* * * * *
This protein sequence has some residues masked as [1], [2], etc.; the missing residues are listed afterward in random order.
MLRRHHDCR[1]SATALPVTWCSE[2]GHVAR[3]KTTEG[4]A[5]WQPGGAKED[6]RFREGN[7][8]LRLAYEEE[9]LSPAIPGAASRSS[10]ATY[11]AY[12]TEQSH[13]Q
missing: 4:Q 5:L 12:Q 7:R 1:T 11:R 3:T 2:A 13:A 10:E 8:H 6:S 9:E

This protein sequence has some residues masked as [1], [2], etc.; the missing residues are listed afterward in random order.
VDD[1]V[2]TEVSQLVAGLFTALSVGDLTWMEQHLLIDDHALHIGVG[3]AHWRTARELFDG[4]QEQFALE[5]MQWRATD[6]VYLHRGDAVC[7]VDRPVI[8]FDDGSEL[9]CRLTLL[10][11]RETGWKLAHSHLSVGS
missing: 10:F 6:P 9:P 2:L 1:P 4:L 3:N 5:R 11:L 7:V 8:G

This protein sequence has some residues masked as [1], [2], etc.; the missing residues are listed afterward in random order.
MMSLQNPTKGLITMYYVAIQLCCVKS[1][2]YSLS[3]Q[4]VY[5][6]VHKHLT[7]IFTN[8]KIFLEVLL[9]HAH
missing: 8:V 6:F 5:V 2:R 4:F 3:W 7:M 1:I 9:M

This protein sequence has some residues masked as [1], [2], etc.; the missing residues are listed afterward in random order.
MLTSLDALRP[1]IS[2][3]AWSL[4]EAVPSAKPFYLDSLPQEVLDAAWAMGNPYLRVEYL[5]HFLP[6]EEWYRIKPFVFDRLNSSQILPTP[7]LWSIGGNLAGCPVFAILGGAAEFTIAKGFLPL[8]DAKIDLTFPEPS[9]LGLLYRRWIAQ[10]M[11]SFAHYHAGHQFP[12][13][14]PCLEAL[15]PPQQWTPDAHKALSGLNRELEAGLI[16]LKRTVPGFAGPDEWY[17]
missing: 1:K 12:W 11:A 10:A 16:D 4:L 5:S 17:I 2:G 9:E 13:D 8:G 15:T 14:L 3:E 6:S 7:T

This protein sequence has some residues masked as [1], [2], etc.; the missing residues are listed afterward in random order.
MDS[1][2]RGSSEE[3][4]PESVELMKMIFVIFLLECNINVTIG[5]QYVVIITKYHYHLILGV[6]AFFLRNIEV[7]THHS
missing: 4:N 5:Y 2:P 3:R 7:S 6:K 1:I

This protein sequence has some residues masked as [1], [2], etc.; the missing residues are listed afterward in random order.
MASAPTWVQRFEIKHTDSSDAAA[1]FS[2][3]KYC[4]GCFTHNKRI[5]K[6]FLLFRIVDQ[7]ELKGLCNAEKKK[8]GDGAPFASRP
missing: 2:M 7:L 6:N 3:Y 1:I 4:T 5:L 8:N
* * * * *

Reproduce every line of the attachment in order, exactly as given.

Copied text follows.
This protein sequence has some residues masked as [1], [2], etc.; the missing residues are listed afterward in random order.
MLRRHHDCR[1]SATALPVTWCSE[2]GHVAR[3]KTTEG[4]A[5]WQPGGAKED[6]RFREGN[7][8]LRLAYEEE[9]LSPAIPGAASRSS[10]ATY[11]AY[12]TEQSH[13]Q
missing: 4:Q 5:L 12:Q 7:R 1:T 11:R 3:T 2:A 13:A 10:E 8:H 6:S 9:E

This protein sequence has some residues masked as [1], [2], etc.; the missing residues are listed afterward in random order.
VDD[1]V[2]TEVSQLVAGLFTALSVGDLTWMEQHLLIDDHALHIGVG[3]AHWRTARELFDG[4]QEQFALE[5]MQWRATD[6]VYLHRGDAVC[7]VDRPVI[8]FDDGSEL[9]CRLTLL[10][11]RETGWKLAHSHLSVGS
missing: 10:F 6:P 9:P 2:L 1:P 4:L 3:N 5:R 11:L 7:V 8:G

This protein sequence has some residues masked as [1], [2], etc.; the missing residues are listed afterward in random order.
MMSLQNPTKGLITMYYVAIQLCCVKS[1][2]YSLS[3]Q[4]VY[5][6]VHKHLT[7]IFTN[8]KIFLEVLL[9]HAH
missing: 8:V 6:F 5:V 2:R 4:F 3:W 7:M 1:I 9:M

This protein sequence has some residues masked as [1], [2], etc.; the missing residues are listed afterward in random order.
MLTSLDALRP[1]IS[2][3]AWSL[4]EAVPSAKPFYLDSLPQEVLDAAWAMGNPYLRVEYL[5]HFLP[6]EEWYRIKPFVFDRLNSSQILPTP[7]LWSIGGNLAGCPVFAILGGAAEFTIAKGFLPL[8]DAKIDLTFPEPS[9]LGLLYRRWIAQ[10]M[11]SFAHYHAGHQFP[12][13][14]PCLEAL[15]PPQQWTPDAHKALSGLNRELEAGLI[16]LKRTVPGFAGPDEWY[17]
missing: 1:K 12:W 11:A 10:A 16:D 4:L 5:S 17:I 2:G 9:E 13:D 8:G 15:T 14:L 3:E 6:S 7:T

This protein sequence has some residues masked as [1], [2], etc.; the missing residues are listed afterward in random order.
MDS[1][2]RGSSEE[3][4]PESVELMKMIFVIFLLECNINVTIG[5]QYVVIITKYHYHLILGV[6]AFFLRNIEV[7]THHS
missing: 4:N 5:Y 2:P 3:R 7:S 6:K 1:I

This protein sequence has some residues masked as [1], [2], etc.; the missing residues are listed afterward in random order.
MASAPTWVQRFEIKHTDSSDAAA[1]FS[2][3]KYC[4]GCFTHNKRI[5]K[6]FLLFRIVDQ[7]ELKGLCNAEKKK[8]GDGAPFASRP
missing: 2:M 7:L 6:N 3:Y 1:I 4:T 5:L 8:N